Let me start by saying that this post is not intended to be a rant against Batfleck. I’m actually on board with the idea of Ben as Batman, so his fitness to be the new Dark Knight Detective is not what the headline of this article is implying. Instead, as the rumors continue to swirl about the Man of Steel sequel (I refuse to call it Batman vs. Superman because that’s just a dumb title — though these are even dumber), I keep feeling less and less inclined to be happy with the movie. It’s not the sequel we deserve, but it’s the one we’re getting right now. And this from someone who actually really sort of liked Man of Steel.
Of course, all of the leaks and rumors that are currently flooding the tubes right now could all turn out to be massively wrong. But there was one report that surfaced last week that really made me reevaluate just what DC and Warner Bros. are trying to accomplish with this new, shared cinematic universe.
So I did what any good fanboy would do. I bought both.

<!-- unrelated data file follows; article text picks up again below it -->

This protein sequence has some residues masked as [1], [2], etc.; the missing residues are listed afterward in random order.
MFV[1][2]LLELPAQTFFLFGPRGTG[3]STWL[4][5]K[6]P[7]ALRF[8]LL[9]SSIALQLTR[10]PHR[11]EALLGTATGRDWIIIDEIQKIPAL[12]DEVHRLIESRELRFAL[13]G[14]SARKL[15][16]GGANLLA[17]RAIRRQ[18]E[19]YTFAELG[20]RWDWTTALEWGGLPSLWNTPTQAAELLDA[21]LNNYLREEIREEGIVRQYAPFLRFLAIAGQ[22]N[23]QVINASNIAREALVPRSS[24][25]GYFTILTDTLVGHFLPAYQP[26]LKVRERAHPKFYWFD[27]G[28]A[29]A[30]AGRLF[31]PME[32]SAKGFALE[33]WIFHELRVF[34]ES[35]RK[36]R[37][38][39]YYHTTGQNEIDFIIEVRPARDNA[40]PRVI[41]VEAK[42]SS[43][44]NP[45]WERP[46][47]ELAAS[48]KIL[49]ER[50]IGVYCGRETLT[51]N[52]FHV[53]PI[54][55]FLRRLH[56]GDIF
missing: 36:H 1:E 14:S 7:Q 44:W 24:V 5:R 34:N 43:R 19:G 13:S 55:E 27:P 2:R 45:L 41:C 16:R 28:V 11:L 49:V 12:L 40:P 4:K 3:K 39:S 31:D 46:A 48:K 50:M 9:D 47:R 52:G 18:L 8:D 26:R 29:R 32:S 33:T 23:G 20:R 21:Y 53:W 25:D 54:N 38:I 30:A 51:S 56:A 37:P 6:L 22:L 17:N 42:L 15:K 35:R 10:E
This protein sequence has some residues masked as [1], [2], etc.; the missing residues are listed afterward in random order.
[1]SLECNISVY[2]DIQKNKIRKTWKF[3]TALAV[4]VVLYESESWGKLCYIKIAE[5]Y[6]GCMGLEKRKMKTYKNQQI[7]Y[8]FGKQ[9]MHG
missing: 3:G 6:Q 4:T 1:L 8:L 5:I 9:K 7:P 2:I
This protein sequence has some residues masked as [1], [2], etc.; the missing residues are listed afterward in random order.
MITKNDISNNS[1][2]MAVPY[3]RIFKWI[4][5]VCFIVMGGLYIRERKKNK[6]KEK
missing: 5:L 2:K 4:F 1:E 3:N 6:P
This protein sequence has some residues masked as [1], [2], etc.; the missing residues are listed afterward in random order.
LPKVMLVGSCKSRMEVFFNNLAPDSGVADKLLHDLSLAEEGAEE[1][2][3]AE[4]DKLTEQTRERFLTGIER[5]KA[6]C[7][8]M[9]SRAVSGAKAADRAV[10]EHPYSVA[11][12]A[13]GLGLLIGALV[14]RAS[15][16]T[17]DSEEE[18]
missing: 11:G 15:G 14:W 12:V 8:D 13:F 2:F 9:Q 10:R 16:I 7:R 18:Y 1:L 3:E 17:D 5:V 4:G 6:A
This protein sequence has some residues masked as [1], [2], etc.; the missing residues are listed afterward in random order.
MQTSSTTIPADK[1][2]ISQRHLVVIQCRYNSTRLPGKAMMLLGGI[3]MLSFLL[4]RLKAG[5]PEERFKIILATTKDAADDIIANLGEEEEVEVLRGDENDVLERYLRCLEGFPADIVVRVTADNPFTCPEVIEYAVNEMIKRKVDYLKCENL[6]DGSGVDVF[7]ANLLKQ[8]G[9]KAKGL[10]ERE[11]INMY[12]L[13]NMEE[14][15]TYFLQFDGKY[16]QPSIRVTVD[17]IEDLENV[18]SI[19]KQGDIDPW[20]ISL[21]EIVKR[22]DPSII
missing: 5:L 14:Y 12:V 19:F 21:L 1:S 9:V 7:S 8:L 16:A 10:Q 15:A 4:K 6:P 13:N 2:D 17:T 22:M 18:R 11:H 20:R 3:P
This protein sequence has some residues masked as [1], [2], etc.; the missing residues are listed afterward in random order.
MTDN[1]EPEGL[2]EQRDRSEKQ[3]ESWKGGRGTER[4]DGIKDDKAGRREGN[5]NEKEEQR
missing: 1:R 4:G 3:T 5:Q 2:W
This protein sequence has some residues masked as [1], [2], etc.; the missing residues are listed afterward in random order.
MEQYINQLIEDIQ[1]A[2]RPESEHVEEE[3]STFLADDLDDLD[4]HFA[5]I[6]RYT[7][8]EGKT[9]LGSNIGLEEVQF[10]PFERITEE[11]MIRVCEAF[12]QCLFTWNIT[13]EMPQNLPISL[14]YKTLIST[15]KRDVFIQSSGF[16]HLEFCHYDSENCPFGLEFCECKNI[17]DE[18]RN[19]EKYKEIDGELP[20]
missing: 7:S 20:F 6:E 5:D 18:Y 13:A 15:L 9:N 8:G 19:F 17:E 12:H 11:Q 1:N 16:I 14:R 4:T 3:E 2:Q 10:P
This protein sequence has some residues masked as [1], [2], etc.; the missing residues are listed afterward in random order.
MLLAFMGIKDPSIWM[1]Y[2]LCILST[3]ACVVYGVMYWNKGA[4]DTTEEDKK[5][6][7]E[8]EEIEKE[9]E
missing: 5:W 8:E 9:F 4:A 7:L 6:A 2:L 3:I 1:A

Full disclosure: unlike most of the fanboy intelligentsia, I really liked Man of Steel when it came out in June. While I agreed with some of the critiques — namely, the overindulgent third act — I thought the positives outweighed the negatives and was really excited about how Zack Snyder and company were going to follow up the events of this movie in a sequel or two. Now that we know the sequel is going to Gotham, I’m less enthralled with how they intend to follow through on what’s set up in Man of Steel.
The long awaited debut of “Hard N.O.C. Life” is finally here! Last night, N’jaila, ‘Shawn, James, and Jenn joined Keith for a rousing conversation looking back at all of the N.O.C.-relevant movies that hit theaters in the Summer of 2013. … Continue reading It’s a Hard N.O.C. Life…
Around 9pm last night, the internet basically broke in half upon news that Warner Bros. had cast Ben Affleck as Batman in the still-unnamed sequel to Man of Steel (now officially scheduled to hit theaters on July 17, 2015). My initial reaction was surprise, but not anger, and especially not the seething fanboy rage that took over my twitter and Facebook feeds shortly thereafter. Sure, #Batfleck isn’t the most obvious choice, but if Bat-history is any indication, the success of any actor’s ability to play a Batman role is inversely proportional to the amount of internet outrage that occurs during the initial casting announcement.